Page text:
Local businesswoman finds more than one way to give back to the community

By Eileen Mozinski Schmidt - Special to The Freeman

Feb. 7, 2018


Anne Slattery

In business, coaching, and volunteer work, Anne Slattery is making a mark as a community leader.

With a professional background in accounting, Slattery has worked in a variety of positions and in August of 2017 was hired as chief financial officer for W.M. Sprinkman Corporation.

The business is an equipment manufacturer for the dairy, food, beverage, craft beer, and personal care product industries. It has over 120 employees at two Wisconsin locations and in the field across the country, according to its website.

“I’m enjoying the challenge of learning the different aspects of the company,” Slattery said.

She previously worked for a public accounting firm and also worked for MyHealthDirect before taking on the position at W.M. Sprinkman.

“I think there’s always opportunities for women to grow in business. Much of it comes through networking,” said Slattery, who added that technical proficiency and continuously striving to grow in one’s field are also key to success.

The challenge of making changes in her career has seemed attainable to Slattery, who said her family has an entrepreneurial bent.

It is that kind of enterprising spirit that has also driven Slattery as a coach and volunteer leader in the area.

Slattery was formerly a volleyball coach at Carroll University and is the current varsity coach at Pewaukee High School.

In her 11-plus years as coach, Slattery said she has worked to build a successful program, with the team winning two conference championships and last October the regional championship.

“She has been building the program, been doing a tremendous job,” said John Maltsch, athletic director for Pewaukee High School.

“We’re now one of the teams in the conference (opponents) have to worry about each and every week,” he said.

Maltsch added that Slattery’s work with younger volleyball players in the community has also been important.

Inspiring the next generation

Slattery is owner and director of the Midwest Penguins Volleyball Club, which she and her business partner, Janice Siebert, founded in 1997. The club has worked with more than 2,000 young athletes and hired 150 coaches during its tenure, according to the club website.

Alysha Schertz played for Slattery when she was a coach at Carroll.

“Right away she saw potential in me that I didn’t even see in myself, and she had a way of motivating players that was unlike any coach I ever had,” Schertz said. “She didn’t yell, because she didn’t have to. As players we wanted to work hard.”

Encouraged by Slattery, Schertz went on to coach and then referee. She said the Midwest Penguins has grown into one of the most competitive clubs in the region while still maintaining a close-knit family feel.

Slattery and Janice Siebert “have impacted so many families in the community by providing safe, and affordable opportunities to play volleyball at all ages,” said Schertz, now a freelance journalist and consultant who has remained active with the club by assisting with social media, marketing, and fundraising events.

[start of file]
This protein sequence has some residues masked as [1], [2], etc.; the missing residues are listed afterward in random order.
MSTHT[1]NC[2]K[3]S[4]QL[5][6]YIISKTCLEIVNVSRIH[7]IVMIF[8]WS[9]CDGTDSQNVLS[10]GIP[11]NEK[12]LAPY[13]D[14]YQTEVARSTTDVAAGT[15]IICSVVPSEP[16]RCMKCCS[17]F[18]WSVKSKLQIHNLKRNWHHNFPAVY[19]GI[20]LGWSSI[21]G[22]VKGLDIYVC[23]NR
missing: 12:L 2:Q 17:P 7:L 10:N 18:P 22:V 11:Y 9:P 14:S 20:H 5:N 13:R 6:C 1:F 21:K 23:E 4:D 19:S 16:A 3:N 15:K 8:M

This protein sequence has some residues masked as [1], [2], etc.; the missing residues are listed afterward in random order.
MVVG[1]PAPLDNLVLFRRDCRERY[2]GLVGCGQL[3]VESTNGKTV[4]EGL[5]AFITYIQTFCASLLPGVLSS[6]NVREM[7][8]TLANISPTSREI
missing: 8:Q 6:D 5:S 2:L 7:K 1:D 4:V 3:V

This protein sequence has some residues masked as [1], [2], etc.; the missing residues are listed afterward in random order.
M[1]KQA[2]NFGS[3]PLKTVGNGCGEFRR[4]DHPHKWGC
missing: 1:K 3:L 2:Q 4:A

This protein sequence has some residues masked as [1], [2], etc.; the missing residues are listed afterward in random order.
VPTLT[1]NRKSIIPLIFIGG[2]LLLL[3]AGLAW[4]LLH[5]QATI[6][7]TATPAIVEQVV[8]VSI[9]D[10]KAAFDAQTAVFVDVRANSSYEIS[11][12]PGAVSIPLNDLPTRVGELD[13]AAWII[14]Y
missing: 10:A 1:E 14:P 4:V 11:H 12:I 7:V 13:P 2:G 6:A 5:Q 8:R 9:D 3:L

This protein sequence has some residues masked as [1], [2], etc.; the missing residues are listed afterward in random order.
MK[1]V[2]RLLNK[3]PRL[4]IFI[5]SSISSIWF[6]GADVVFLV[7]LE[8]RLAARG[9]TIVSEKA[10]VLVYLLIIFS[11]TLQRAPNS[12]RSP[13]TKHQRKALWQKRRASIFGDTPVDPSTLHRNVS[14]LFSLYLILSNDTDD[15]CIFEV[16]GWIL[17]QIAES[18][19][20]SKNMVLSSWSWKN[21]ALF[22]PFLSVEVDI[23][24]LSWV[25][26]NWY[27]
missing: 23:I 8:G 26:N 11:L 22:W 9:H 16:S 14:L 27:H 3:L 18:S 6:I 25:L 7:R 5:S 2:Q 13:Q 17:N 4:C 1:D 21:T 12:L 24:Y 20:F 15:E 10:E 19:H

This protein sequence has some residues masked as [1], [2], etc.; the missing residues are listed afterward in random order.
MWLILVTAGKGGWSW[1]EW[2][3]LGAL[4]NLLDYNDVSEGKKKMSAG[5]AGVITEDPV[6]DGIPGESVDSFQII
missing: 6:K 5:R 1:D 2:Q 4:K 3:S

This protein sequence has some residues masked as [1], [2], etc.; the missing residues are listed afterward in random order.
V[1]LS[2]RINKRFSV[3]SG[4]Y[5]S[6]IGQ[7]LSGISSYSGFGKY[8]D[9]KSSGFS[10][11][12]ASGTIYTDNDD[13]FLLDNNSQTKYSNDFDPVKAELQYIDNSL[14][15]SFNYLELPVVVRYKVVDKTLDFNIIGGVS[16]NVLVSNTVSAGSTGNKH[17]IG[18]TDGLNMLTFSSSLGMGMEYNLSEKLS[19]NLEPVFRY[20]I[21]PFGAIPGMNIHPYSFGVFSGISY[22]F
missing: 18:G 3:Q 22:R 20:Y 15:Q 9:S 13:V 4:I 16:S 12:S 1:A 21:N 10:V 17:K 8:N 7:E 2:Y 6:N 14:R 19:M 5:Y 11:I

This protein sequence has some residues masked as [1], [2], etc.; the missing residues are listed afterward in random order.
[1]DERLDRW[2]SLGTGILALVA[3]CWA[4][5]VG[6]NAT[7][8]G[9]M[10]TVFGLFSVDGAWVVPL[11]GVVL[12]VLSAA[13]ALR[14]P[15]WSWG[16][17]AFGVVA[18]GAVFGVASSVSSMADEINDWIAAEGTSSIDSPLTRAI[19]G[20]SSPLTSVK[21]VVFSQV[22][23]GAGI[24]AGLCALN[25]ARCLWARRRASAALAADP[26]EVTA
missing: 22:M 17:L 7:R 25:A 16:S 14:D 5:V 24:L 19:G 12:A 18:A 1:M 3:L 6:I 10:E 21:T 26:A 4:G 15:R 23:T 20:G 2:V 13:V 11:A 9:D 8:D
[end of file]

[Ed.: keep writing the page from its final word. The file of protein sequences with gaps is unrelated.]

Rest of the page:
She noted that Slattery has served for many years on decision making boards for the sport.

“Anne has done so much for the game of volleyball in general. Not only has she been coaching for decades, but she has also been a mentor to many people in all levels of the sport,” Schertz said.

Different ways of giving back

Slattery is the co-founder of Empowering Change Through Healthy Opportunities, Inc., a non-profit group designed to give back to others throughout the community through healthy family opportunities and education.

“The vision with E.C.H.O. is to provide some fun, simple family experiences,” Slattery said. “There’s a lot of work to do in the health community.”

Slattery and a group of close friends and colleagues started the group in honor of Slattery’s brother, David, who battled obesity in his adult life.

He made real progress toward achieving his goals, but passed away before they could be fully realized, Schertz said.

“Anne is determined to make sure his story lives on,” she said. “The organization is small, but I know Anne and her team have big plans for its future.”

The group’s annual Big Ball Bash raises money for programs in need and Schertz said reinforces how fun an active lifestyle can be.

Ultimately, Slattery said she is driven by wanting to make a difference in the lives of the children around her, to “build their esteem and confidence and see them grow.”

It is something Schertz says she is sure Slattery will continue to accomplish.

'Anne is nothing short of amazing. She is such an asset to everything she touches,” Schertz said.

“I am looking forward to seeing where she, and the staff at Midwest Penguins, take the organization, and also can’t wait to see how E.C.H.O. continues to grow and impact the community.”